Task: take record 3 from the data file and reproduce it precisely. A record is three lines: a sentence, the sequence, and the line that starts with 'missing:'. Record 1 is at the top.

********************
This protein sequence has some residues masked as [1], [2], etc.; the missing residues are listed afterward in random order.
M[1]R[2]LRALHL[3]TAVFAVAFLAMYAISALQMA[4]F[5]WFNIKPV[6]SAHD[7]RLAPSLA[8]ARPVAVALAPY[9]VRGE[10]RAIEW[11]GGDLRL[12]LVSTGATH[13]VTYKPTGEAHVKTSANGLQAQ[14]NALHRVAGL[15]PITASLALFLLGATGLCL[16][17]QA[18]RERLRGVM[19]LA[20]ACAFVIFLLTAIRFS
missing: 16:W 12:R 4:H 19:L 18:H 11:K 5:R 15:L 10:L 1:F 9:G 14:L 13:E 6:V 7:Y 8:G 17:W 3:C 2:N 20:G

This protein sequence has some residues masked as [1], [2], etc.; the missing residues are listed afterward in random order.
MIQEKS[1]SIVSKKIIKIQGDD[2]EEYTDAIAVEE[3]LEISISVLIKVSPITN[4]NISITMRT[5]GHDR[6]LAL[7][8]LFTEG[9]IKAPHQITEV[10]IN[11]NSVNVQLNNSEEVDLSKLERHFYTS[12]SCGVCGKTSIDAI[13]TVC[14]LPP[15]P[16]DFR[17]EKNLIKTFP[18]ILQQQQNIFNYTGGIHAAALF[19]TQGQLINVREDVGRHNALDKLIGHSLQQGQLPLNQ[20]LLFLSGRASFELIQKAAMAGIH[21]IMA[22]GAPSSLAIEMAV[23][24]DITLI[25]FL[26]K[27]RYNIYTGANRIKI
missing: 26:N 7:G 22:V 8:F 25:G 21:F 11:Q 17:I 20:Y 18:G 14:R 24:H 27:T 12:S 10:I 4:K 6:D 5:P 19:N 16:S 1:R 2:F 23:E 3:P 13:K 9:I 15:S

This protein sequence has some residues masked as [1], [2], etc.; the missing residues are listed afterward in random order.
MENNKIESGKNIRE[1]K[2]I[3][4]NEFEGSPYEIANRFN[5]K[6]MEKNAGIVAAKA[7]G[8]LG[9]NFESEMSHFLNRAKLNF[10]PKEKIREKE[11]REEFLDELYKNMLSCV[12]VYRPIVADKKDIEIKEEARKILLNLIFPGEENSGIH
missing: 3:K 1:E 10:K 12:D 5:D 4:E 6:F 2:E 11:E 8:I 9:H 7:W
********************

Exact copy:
This protein sequence has some residues masked as [1], [2], etc.; the missing residues are listed afterward in random order.
MENNKIESGKNIRE[1]K[2]I[3][4]NEFEGSPYEIANRFN[5]K[6]MEKNAGIVAAKA[7]G[8]LG[9]NFESEMSHFLNRAKLNF[10]PKEKIREKE[11]REEFLDELYKNMLSCV[12]VYRPIVADKKDIEIKEEARKILLNLIFPGEENSGIH
missing: 3:K 1:E 10:K 12:D 5:D 4:E 6:F 2:E 11:E 8:I 9:H 7:W